Whether or not to take the breathalyzer test is probably the most important decision that you will have to make after an OUI arrest. The answer depends on a variety of factors. For example, how much did you drink, when did you have your last drink, and what and when did you eat last are a few of the questions you will want to examine with an experienced Worcester criminal lawyer before making this decision.
Remember, just because you don’t feel intoxicated or impaired by the consumption of alcohol doesn’t necessarily mean that you will be under the .08 Massachusetts limit. It is close to impossible to say that I had a certain number of drinks so therefore I will be at a certain level. Unless you are absolutely sure that you had little or nothing to drink, taking the breathalyzer test is similar to putting your money down at the roulette table, a gamble, according to Worcester criminal lawyer Shane W. Surrette.
As a result, in most circumstances it is better not to take the breathalyzer test if your main concern is beating the criminal case. A breath test refusal, however, is not without its own significant consequences. For example, an adult first offender refusing the breathalyzer test will lose his/her license for 180 days. This period has to be served in addition to the statutory license loss of 45-90 days in the event that the government attains a conviction.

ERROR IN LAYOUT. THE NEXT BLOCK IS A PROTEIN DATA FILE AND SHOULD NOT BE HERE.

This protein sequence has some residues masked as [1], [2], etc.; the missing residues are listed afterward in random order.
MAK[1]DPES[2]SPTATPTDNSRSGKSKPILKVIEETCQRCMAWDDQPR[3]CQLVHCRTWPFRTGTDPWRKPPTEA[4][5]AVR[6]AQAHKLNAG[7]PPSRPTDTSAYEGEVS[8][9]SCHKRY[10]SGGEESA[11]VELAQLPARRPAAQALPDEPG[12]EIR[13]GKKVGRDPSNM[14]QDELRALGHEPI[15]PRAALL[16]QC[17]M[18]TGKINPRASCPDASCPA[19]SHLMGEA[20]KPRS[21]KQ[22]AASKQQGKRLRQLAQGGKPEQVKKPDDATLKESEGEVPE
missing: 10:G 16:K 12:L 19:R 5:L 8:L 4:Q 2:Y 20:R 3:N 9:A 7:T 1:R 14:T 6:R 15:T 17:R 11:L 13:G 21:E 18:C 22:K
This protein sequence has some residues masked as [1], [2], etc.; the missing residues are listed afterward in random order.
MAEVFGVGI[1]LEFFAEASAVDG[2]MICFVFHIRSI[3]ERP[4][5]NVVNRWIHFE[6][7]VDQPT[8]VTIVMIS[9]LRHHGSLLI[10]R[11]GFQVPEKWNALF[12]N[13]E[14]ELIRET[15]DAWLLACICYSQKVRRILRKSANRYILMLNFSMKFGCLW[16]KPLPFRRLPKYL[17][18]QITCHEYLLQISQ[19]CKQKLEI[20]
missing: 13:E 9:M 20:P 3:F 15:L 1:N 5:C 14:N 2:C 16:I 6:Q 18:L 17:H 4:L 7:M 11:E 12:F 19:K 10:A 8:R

Similarly, if a not guilty finding enters after a first offense trial, a motion has to be submitted to the court for license reinstatement if the trial happens before the 180 day period ends. The court has authority to allow the motion for license reinstatement, but the court may also deny the motion.
In effect, the Commonwealth can’t force you to take the breathalyzer test, but they can make it a difficult choice based on the significant license ramifications. The license penalties also become more substantial based on the number of prior offenses.